Conditions at 3 pm, Thursday, March 7, 2013
Another powerful ocean storm swept up the East Coast this morning, battering New England with coastal flooding and strong winds. Forecasters predicted 25- to 35-foot waves offshore will cause significant beach erosion on Martha’s Vineyard, as well as the rest of coastal Massachusetts.
The Steamship Authority suspended service this morning, but is now operating on a trip by trip basis.
The Chappaquiddick ferry suspended service this morning, but resumed running trips at 10 am. Ferry owner Peter Wells anticipates suspending service again this afternoon at 4 pm, because of the high tide, and will not likely operate the ferry again before 11 am Friday.
Police closed Sea View Avenue by the sea wall in Oak Bluffs at about 7:30 am, and later Beach Road to Edgartown as waves washed over the road. Police expected to reopen the road later.
The National Weather Service has posted a coastal flood warning and a high wind warning, effective through Friday morning.
“A dangerous coastal flood situation is taking shape this morning through Friday high tides,” the National Weather Service said in its hazardous weather outlook. “The concern is heightened by the expected duration through multiple high tide cycles.”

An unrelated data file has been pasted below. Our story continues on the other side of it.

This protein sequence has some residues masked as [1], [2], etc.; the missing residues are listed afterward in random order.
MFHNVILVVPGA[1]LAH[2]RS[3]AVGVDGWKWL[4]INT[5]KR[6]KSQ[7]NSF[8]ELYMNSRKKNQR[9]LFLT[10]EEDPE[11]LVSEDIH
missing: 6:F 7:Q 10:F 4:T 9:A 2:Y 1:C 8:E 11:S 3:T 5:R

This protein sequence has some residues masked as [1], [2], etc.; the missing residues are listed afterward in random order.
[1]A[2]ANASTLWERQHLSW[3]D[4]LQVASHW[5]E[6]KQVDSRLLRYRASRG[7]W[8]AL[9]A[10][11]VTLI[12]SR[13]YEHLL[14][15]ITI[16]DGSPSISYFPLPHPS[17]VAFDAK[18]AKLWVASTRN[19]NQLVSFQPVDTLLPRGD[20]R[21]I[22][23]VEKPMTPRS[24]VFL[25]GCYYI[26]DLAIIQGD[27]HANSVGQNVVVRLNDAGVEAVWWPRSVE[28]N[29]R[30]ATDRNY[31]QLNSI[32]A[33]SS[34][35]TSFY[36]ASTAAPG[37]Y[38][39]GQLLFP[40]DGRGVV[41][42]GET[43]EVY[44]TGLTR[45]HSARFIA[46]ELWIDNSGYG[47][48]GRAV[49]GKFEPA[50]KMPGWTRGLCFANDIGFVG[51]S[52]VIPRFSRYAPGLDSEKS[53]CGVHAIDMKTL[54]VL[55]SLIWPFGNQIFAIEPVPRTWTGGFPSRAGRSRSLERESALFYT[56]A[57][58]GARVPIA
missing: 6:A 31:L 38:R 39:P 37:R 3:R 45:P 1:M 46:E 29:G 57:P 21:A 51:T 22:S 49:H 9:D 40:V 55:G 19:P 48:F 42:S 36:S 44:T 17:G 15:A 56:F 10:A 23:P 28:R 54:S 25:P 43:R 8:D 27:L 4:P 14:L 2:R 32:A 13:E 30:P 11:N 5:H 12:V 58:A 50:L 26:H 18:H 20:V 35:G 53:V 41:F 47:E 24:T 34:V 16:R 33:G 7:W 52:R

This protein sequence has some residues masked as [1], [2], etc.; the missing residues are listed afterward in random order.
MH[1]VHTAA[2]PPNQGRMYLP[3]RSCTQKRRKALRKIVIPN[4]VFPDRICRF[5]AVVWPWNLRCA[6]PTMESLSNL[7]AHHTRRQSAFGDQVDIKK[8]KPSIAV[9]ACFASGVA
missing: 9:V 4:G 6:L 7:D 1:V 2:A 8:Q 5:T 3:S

Vineyard residents should expect a storm surge 2.5 to 3 feet higher than normal tides during the storm.
The National Weather Service has increased its wind forecast. Today’s forecast calls for wind at about 35 miles per hour beginning Wednesday evening, with gusts to 60 miles per hour, with only slightly lower winds through Friday morning.
Rain, snow, and fog are forecast throughout the period, though snow accumulations on Martha’s Vineyard are predicted at zero to three inches.
Below are some useful links and phone numbers for current conditions:
Steamship Authority ferries (508) 477-8600.
Chappaquiddick ferry 508-627-6965.
National Weather Service detailed forecast
National Weather Service marine forecast
Martha’s Vineyard Times tidal information.
Vineyard Haven Harbor web cam